Ann Coulter, once again, has tried to insert herself into a sports conversation, making a claim that just has no grounds.
After the Super Bowl on Sunday, Coulter tweeted: “Maybe 49ers should reconsider that FIRST FEMALE COACH. #SuperBowl #KCChiefs”
Coulter is referring to the San Francisco 49ers’ offensive assistant coach Katie Sowers — the first female and openly gay coach to be in the Super Bowl.
Coulter’s tweet suggests that Sowers’ female identity makes her unfit as a coach. I can’t understand why, considering that Sowers has playing experience, coaching experience and the hunger to win — a similar resume to many of her male counterparts. A report in 2014 even found that 81% of NFL head coaches have never played in the league.
The 49ers’ stunning loss isn’t because of a woman’s presence on the field. In fact, Katie Sowers’ presence on that South Beach field should continue to be celebrated. Yes, the team she coached lost — and I won’t argue that she’s independent of that loss. Yet, being on that field Sunday marked a milestone that we should all recognize, applaud and celebrate.
For those who don’t know her story, Sowers was an avid athlete growing up, playing football in the backyard with her twin sister. Years later, she competed in soccer, basketball and track and field at Goshen College.
After graduating, she was denied a position as a volunteer assistant coach for the women’s basketball team that she was previously on because of her sexual orientation. And that was a volunteer position.
It would be six years before the college adopted a nondiscrimination hiring policy, but Sowers was long gone by then.
She had been playing in the Women’s Football Alliance, winning a world championship, coaching a youth basketball team in Kansas City and earning a master’s degree in kinesiology.
Her dedication to continue doing what she loved would pay off. Scott Pioli, the father of one of her youth players, was a former general manager for the Kansas City Chiefs. After Pioli became the assistant general manager of the Atlanta Falcons, he helped Sowers land an offseason gig working with the team’s offensive coordinator, Kyle Shanahan, through the Bill Walsh Diversity Coaching Fellowship.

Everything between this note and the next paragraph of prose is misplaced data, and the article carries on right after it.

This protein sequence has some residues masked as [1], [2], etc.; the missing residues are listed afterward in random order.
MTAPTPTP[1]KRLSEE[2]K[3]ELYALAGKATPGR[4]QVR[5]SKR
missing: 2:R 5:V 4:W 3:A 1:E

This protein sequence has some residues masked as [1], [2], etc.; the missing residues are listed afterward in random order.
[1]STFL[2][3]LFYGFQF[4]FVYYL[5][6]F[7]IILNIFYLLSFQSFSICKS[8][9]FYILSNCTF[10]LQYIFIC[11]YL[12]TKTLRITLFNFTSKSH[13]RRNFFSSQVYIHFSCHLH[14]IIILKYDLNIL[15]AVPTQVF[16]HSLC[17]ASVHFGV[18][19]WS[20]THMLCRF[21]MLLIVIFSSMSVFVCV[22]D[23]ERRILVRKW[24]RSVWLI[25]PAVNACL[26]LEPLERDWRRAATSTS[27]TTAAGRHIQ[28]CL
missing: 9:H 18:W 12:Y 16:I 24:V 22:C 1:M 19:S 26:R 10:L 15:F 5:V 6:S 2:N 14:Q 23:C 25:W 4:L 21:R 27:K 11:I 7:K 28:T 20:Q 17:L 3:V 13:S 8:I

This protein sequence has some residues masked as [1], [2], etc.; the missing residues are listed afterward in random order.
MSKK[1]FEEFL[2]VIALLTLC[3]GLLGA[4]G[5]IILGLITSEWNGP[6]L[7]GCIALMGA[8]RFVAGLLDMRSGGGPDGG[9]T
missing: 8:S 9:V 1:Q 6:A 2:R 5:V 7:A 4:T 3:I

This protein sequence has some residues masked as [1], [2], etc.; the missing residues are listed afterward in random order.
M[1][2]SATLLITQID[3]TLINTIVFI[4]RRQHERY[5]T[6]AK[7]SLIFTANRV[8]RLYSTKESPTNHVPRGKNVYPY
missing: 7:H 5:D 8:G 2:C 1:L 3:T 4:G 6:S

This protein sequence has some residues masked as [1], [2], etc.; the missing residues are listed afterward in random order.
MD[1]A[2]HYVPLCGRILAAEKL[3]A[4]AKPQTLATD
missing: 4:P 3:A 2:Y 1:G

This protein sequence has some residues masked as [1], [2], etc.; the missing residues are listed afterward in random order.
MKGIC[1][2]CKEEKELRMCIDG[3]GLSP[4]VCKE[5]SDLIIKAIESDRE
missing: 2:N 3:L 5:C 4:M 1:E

Sowers proved that she belonged. When Shanahan took the head coaching job at San Francisco, Sowers followed him West, filling a role as a seasonal offensive assistant coach, eventually being promoted to a full-time assistant for the 49ers.
Sowers remained grateful for the invaluable opportunity when she told her supporters about her big break into the NFL in 2017. In a Facebook post, she didn’t attribute her success just to her own work ethic, or to her family and friends, or to God — instead, she emphasized to her fans the effect of her mentor and that connection into the league.
Of course, without Sowers’ drive she wouldn’t have been in the NFL. But even with her perseverance, had it not been for Scott Pioli, she may have never gotten that first opportunity.
In her post, Sowers expressed heartfelt thanks to Pioli. “Scott continues to do amazing work, opening doors and breaking down walls in the NFL that for years have shut people out,” she said.
She thanks a straight white man who sits in a seat of power within the NFL, but looks to diversify it at the same time. It is people like Pioli who can be revolutionary in these situations. They recognize their privilege and, perhaps, the absurdity of it. They see people like Sowers and see a strong coach, a leader overflowing with talent, willingness to learn and eagerness to win. These people don’t get hung up on phrases like “She’s a woman” or “She’s gay,” because they know they are meaningless and unrelated to one’s ability to coach.
We need more people like Scott Pioli who create opportunities. We also need to celebrate Katie Sowers and those like her — those who keep trekking forward to do what they love, no matter the rejection and hate they may encounter.
I can only imagine that Sowers, like any other member of the 49ers team and staff, was hard on herself Sunday night. But Sowers is a unique inspiration for many across the nation. Thank you, Scott Pioli, for allowing Sowers into a room with a glass ceiling. Thank you, Katie Sowers, for breaking that ceiling.